Documents Relating to New Zealand's Participation in the Second World War 1939–45: Volume II
182 — The New Zealand Minister (Washington)1 to the Prime Minister of New Zealand
The New Zealand Minister (Washington)1 to the Prime Minister of New Zealand
The following is for the Chief of the General Staff from Brigadier Williams:2
The following is the decision reached:
Every military argument is against the move, which will involve a definite reduction of impact upon the enemy in 1943 and a major diversion of shipping resources urgently required.
Both the Australian and New Zealand representatives strongly represented the manpower situation, as well as the demands being made for Australian and New Zealand troops in the South-West and South Pacific and the likelihood of them increasing.
The United States Chiefs of Staff spoke bluntly against the move. Marshall3 stated that he was fully convinced that the defence of Australia and New Zealand would be weakened by the return of these divisions at this stage. The Combined Staffs were now hard put to find ships for movements already approved. Lack of ships was preventing the reinforcement of Burma and the Far East, where operations under consideration would put troops in contact with the enemy. This would have important repercussions on the defence of Australia and New Zealand. He appreciated the points advanced but expressed grave concern regarding military implications which impeded the war effort as a whole.
1 Hon. W. Nash.
2 Brigadier A. B. Williams, DSO; Commander Royal New Zealand Artillery, Army HQ, Dec 1939–Feb 1942; New Zealand Army representative on British Joint Staff Mission, Washington, Feb 1942–Oct 1943; Commandant, Central Military District, Oct 1943–Dec 1944; Commandant, Northern Military District, Mar 1945–Apr 1947.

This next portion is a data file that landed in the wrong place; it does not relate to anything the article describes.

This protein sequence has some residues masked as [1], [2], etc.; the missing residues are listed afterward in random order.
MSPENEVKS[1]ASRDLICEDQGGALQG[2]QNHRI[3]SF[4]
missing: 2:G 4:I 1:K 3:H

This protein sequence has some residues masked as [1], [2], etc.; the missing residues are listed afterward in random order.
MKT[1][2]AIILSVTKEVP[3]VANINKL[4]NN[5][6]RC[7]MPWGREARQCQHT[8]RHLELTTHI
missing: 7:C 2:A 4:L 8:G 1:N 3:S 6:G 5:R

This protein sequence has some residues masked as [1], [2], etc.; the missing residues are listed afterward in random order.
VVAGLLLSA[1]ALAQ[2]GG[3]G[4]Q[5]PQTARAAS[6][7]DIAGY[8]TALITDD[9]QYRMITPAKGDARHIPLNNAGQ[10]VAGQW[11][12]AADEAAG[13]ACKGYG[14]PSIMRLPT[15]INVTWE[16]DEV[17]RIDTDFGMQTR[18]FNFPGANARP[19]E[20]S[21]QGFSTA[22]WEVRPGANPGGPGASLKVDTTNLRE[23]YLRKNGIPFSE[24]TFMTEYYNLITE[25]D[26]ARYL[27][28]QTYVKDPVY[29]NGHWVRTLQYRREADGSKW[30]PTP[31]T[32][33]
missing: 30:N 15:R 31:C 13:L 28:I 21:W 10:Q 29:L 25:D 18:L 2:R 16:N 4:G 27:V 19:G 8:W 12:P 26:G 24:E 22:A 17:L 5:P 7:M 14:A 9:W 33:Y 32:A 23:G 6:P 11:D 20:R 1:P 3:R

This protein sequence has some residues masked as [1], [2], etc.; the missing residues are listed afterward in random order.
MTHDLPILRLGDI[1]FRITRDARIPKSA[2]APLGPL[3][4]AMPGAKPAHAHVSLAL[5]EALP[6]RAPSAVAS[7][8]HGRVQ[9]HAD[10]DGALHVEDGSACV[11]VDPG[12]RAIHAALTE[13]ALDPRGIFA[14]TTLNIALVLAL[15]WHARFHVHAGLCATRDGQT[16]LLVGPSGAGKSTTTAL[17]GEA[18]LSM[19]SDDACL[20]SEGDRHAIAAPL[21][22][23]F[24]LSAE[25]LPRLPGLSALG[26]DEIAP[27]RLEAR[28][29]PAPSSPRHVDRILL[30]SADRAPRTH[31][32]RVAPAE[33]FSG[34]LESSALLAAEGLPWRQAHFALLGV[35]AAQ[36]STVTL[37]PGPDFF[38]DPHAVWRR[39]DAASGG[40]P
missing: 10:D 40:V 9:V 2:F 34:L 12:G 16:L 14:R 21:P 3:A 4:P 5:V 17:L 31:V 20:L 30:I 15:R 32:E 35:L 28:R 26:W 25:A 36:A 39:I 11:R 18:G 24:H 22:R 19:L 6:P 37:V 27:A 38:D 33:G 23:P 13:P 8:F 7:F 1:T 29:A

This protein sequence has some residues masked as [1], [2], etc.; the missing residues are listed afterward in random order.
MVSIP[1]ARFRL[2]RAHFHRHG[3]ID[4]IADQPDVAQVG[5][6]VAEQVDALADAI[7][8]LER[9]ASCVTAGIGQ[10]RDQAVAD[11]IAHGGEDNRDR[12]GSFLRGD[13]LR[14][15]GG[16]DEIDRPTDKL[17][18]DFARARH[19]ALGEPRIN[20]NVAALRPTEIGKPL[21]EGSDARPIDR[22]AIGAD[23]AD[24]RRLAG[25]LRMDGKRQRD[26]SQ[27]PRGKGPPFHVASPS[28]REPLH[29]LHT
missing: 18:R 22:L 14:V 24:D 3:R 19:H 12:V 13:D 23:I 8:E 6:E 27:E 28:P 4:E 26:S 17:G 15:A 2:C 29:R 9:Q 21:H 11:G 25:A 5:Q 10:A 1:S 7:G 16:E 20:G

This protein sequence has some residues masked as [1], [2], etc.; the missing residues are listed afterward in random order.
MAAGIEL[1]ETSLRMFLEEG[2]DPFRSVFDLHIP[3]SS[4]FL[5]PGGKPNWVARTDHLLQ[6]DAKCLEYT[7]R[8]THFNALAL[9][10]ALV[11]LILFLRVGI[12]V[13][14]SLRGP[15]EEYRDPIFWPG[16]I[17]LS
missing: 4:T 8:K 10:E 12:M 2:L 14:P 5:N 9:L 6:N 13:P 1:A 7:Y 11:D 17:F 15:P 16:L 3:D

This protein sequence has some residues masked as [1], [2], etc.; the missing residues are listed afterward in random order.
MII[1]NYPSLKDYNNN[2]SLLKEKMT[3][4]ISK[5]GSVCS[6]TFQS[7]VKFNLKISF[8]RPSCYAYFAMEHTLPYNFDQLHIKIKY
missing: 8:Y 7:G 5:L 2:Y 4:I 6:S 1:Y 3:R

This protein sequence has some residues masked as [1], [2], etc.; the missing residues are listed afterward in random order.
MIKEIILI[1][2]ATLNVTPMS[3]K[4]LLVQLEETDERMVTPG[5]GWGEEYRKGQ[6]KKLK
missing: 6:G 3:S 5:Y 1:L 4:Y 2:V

3 General of the Army the Hon. George C. Marshall, Chief of Staff, United States Army, 1939–45; Special Representative of the President to China (as Ambassador), 1945–47; Secretary of State, 1947–49; Secretary of Defence, 1950–51.
During the discussion Marshall stated that another United States; division was now en route to Australia; he also suggested that if it was not possible to reinforce the divisions in the Middle East it would be better in the circumstances to reduce establishments. Dill pointed out that maintaining troops with dwindling numbers was bad for morale, but he appreciated that shipping considerations were of enormous importance.
It was also pointed out that the move would weaken the forces, in the Middle East while operations are in progress, and that the reduction of forces for subsequent operations envisaged would have a bad effect on the British and Indian troops who have been in the Middle East for a longer period.
The decision of the Combined Chiefs of Staff is being submitted to Mr. Churchill and the President.